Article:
July 15, 2019 | post a comment | Philip Johnson

If Joe Biden revives his flagging presidential campaign, journalists may record that the revival began this weekend in New Hampshire.

In a series of speeches, Biden finally did what he needed to do weeks ago: He attacked his rivals on health care. He defended the Affordable Care Act, and argued that Democrats should build on it—presumably with some form of public option—rather than embrace a Medicare for All system that bans private insurance. He went after Bernie Sanders by name. “Bernie’s been very honest about it,” Biden declared. “He’s said you’re going to have to raise taxes on the middle class. He says it’s going to end all private insurance.”

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The Forward »

Joe Biden’s Moral Cowardice On Israel

July 12, 2019 | post a comment | Philip Johnson

What politicians don’t say is often as important as what they do. In his foreign policy speech on Thursday at The City University of New York, Joe Biden warned about the “Rapid advance of authoritarianism, nationalism and illiberal tendencies around the world — not just in Russia and China but among our allies, in places like Turkey, the Philippines, and Hungary.”

Notice what’s missing here. Biden is right that the governments of Turkey, the Philippines and Hungary are increasingly contemptuous of human rights and the rule of law. He could have added India, Poland, Brazil and even Italy to the list.

But the most glaring exception is Israel.

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The Atlantic »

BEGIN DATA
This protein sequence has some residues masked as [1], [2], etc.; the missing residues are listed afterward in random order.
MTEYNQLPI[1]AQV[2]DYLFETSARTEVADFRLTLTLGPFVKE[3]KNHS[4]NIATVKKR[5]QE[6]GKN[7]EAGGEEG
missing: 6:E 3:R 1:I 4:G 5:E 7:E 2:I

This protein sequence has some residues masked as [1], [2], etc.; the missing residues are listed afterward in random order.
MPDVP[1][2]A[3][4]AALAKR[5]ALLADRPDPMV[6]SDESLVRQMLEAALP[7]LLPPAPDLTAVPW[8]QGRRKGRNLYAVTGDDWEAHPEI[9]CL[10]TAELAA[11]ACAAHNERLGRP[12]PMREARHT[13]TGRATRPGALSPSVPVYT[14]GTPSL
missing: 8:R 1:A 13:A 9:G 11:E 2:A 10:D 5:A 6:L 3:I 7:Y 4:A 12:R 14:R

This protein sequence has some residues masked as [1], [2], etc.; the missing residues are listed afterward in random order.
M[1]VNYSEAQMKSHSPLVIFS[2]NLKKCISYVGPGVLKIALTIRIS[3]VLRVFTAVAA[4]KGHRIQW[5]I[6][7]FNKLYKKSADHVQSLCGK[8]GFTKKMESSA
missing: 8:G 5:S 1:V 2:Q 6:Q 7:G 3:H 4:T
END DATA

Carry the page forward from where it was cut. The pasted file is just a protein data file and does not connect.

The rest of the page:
What the Measles Epidemic Really Says About America

July 12, 2019 | post a comment | Philip Johnson

In two essays, “Illness as Metaphor” in 1978 and “AIDS and Its Metaphors” in 1988, the critic Susan Sontag observed that you can learn a lot about a society from the metaphors it uses to describe disease. She also suggested that disease itself can serve as a metaphor—a reflection of the society through which it travels. In other words, the way certain illnesses spread reveals something not just about a nation’s physiological health but also about its cultural and political health. For instance, AIDS would not have ravaged America as fully as it did without institutionalized homophobia, which inclined many Americans to see the disease as retribution for gay sex.

Now another virus is offering insights into the country’s psychic and civic condition. Two decades ago, measles was declared eliminated in the U.S. Yet in the first five months of this year, the Centers for Disease Control and Prevention recorded 1,000 cases—more than occurred from 2000 to 2010.

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The Atlantic »

Conservatives Conjure Up Liberal Support for Antifa Violence

July 4, 2019 | post a comment | Philip Johnson

On June 29, a video appeared showing masked activists wearing black clothing—the garb commonly associated with “antifa,” the self-described anti-fascist movement—assaulting the conservative journalist Andy Ngo in Portland, Oregon. As if in unison, conservative publications published articles accusing the “left,” “liberal journalists,” and “reporters” of condoning the attack.

That’s a disturbing charge. Luckily, there’s little evidence it’s true. Indeed, the articles in question say less about widespread liberal approval of antifa attacks than about the right’s need to conjure it up.

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The Atlantic »

For Democrats, Health Care Is Easy, but Immigration Is Hard

July 2, 2019 | post a comment | Philip Johnson

Among the many things we’ve learned so far in the presidential campaign is this: The Democratic candidates are talking more honestly about health care than about immigration. To develop a coherent approach to immigration in an era of rising asylum claims, Democrats need to explain—among other things—whom they would and wouldn’t let in. But Donald Trump has made that discussion extraordinarily difficult. In the shadow of his brutal policies and bigoted appeals, Democrats are wary of spelling out whom they would deport. That has led to a debate that’s evasive and vague.